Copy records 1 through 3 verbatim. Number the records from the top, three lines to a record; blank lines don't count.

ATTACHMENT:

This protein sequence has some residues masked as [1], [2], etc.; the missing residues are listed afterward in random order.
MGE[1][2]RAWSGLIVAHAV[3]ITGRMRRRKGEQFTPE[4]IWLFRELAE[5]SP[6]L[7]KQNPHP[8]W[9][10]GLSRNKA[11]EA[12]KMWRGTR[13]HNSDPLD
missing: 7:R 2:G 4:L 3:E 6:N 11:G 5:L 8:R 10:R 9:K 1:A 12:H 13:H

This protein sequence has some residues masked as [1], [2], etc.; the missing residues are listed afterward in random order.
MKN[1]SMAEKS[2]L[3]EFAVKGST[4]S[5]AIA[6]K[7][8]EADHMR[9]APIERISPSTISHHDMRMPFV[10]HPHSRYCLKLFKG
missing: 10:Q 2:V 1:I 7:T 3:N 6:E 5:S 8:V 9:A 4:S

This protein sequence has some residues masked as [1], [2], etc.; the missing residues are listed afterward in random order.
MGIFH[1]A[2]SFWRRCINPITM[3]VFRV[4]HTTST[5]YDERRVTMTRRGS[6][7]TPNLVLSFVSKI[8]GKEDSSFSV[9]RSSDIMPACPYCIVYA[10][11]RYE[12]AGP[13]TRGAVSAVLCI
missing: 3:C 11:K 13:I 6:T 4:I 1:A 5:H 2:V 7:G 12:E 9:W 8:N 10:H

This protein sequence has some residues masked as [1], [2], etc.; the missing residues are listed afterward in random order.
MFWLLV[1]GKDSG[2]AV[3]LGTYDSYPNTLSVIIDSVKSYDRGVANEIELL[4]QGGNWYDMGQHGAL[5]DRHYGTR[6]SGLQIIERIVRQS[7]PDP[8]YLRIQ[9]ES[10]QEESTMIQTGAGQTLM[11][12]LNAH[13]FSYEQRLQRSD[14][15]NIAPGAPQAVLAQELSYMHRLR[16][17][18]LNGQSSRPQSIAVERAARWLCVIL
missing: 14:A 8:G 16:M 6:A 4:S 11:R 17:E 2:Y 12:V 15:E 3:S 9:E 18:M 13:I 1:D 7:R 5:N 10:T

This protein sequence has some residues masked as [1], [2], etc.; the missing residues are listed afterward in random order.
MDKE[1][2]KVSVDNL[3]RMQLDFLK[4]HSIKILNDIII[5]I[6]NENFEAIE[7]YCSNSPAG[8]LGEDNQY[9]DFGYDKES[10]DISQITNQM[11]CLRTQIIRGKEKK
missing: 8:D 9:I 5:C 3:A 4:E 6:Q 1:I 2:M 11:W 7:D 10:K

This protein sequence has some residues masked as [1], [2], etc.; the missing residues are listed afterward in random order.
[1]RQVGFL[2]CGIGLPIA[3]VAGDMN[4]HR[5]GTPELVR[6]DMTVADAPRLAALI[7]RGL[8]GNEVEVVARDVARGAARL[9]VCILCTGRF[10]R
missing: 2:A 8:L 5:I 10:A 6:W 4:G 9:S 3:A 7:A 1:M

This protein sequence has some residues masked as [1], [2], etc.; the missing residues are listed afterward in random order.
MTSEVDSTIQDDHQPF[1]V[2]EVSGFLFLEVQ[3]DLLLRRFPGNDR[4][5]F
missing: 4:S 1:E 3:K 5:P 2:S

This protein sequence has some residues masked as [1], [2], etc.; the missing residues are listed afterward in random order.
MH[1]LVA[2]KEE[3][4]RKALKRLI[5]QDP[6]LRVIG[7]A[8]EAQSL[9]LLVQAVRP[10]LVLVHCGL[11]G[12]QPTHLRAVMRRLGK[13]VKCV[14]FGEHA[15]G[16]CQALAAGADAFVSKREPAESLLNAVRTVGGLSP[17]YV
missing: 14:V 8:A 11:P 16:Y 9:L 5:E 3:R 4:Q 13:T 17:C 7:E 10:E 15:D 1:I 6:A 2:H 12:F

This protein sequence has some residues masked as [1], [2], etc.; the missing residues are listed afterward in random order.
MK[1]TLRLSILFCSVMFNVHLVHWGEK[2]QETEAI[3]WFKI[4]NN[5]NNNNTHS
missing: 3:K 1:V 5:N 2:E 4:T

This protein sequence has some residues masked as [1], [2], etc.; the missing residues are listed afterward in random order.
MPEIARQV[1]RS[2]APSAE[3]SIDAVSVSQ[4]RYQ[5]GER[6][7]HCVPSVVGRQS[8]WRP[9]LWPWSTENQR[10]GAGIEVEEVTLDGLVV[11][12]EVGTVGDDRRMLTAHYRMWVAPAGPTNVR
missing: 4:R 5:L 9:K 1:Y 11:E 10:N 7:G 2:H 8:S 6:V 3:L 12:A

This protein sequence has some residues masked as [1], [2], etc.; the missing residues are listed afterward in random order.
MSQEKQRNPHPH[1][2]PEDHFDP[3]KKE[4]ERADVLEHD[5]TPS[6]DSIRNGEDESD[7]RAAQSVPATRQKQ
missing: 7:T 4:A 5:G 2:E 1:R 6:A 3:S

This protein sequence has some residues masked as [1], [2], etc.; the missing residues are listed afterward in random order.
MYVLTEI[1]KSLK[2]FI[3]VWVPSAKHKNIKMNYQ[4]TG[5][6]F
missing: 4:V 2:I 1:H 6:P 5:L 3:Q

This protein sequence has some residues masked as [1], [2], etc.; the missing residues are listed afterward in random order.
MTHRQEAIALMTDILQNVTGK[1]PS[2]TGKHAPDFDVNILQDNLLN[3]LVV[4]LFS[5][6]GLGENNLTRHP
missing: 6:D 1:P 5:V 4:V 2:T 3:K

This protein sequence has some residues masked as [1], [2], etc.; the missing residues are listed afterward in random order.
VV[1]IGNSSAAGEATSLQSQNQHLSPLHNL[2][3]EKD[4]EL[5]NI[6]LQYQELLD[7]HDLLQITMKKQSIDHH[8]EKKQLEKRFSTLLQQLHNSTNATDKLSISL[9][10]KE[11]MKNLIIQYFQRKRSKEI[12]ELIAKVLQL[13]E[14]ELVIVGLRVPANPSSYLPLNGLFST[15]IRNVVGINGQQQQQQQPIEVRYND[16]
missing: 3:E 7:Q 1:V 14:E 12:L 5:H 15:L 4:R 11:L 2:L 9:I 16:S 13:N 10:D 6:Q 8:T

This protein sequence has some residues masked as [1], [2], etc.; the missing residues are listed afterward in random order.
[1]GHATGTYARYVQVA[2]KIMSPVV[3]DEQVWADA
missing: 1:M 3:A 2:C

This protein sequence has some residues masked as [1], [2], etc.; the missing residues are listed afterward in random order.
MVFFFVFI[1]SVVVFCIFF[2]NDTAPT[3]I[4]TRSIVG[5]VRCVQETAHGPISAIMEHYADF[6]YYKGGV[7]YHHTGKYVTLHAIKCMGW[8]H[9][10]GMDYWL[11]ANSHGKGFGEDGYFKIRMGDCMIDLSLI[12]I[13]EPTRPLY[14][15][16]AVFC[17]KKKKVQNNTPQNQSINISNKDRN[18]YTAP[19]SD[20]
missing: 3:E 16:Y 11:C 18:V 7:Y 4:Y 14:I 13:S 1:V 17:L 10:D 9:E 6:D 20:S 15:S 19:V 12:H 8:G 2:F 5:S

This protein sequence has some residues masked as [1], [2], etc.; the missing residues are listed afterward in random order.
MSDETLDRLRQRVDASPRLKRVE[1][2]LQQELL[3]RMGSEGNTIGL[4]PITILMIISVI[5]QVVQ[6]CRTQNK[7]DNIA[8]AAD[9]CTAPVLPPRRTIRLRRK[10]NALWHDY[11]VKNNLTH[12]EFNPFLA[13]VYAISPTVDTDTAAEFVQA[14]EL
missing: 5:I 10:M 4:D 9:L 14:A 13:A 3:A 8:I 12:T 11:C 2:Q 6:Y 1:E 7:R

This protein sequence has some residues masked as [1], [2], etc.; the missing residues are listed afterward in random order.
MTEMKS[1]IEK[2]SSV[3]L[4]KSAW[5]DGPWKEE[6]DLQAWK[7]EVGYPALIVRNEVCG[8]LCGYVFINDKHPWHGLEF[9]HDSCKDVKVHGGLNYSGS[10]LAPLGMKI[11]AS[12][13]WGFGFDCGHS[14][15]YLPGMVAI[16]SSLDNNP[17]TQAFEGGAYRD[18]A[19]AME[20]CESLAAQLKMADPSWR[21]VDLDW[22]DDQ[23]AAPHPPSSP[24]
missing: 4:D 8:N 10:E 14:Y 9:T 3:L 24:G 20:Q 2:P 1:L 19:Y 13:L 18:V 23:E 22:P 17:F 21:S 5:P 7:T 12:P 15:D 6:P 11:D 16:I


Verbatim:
This protein sequence has some residues masked as [1], [2], etc.; the missing residues are listed afterward in random order.
MGE[1][2]RAWSGLIVAHAV[3]ITGRMRRRKGEQFTPE[4]IWLFRELAE[5]SP[6]L[7]KQNPHP[8]W[9][10]GLSRNKA[11]EA[12]KMWRGTR[13]HNSDPLD
missing: 7:R 2:G 4:L 3:E 6:N 11:G 5:L 8:R 10:R 9:K 1:A 12:H 13:H

This protein sequence has some residues masked as [1], [2], etc.; the missing residues are listed afterward in random order.
MKN[1]SMAEKS[2]L[3]EFAVKGST[4]S[5]AIA[6]K[7][8]EADHMR[9]APIERISPSTISHHDMRMPFV[10]HPHSRYCLKLFKG
missing: 10:Q 2:V 1:I 7:T 3:N 6:E 5:S 8:V 9:A 4:S

This protein sequence has some residues masked as [1], [2], etc.; the missing residues are listed afterward in random order.
MGIFH[1]A[2]SFWRRCINPITM[3]VFRV[4]HTTST[5]YDERRVTMTRRGS[6][7]TPNLVLSFVSKI[8]GKEDSSFSV[9]RSSDIMPACPYCIVYA[10][11]RYE[12]AGP[13]TRGAVSAVLCI
missing: 3:C 11:K 13:I 6:T 4:I 1:A 5:H 2:V 7:G 12:E 9:W 8:N 10:H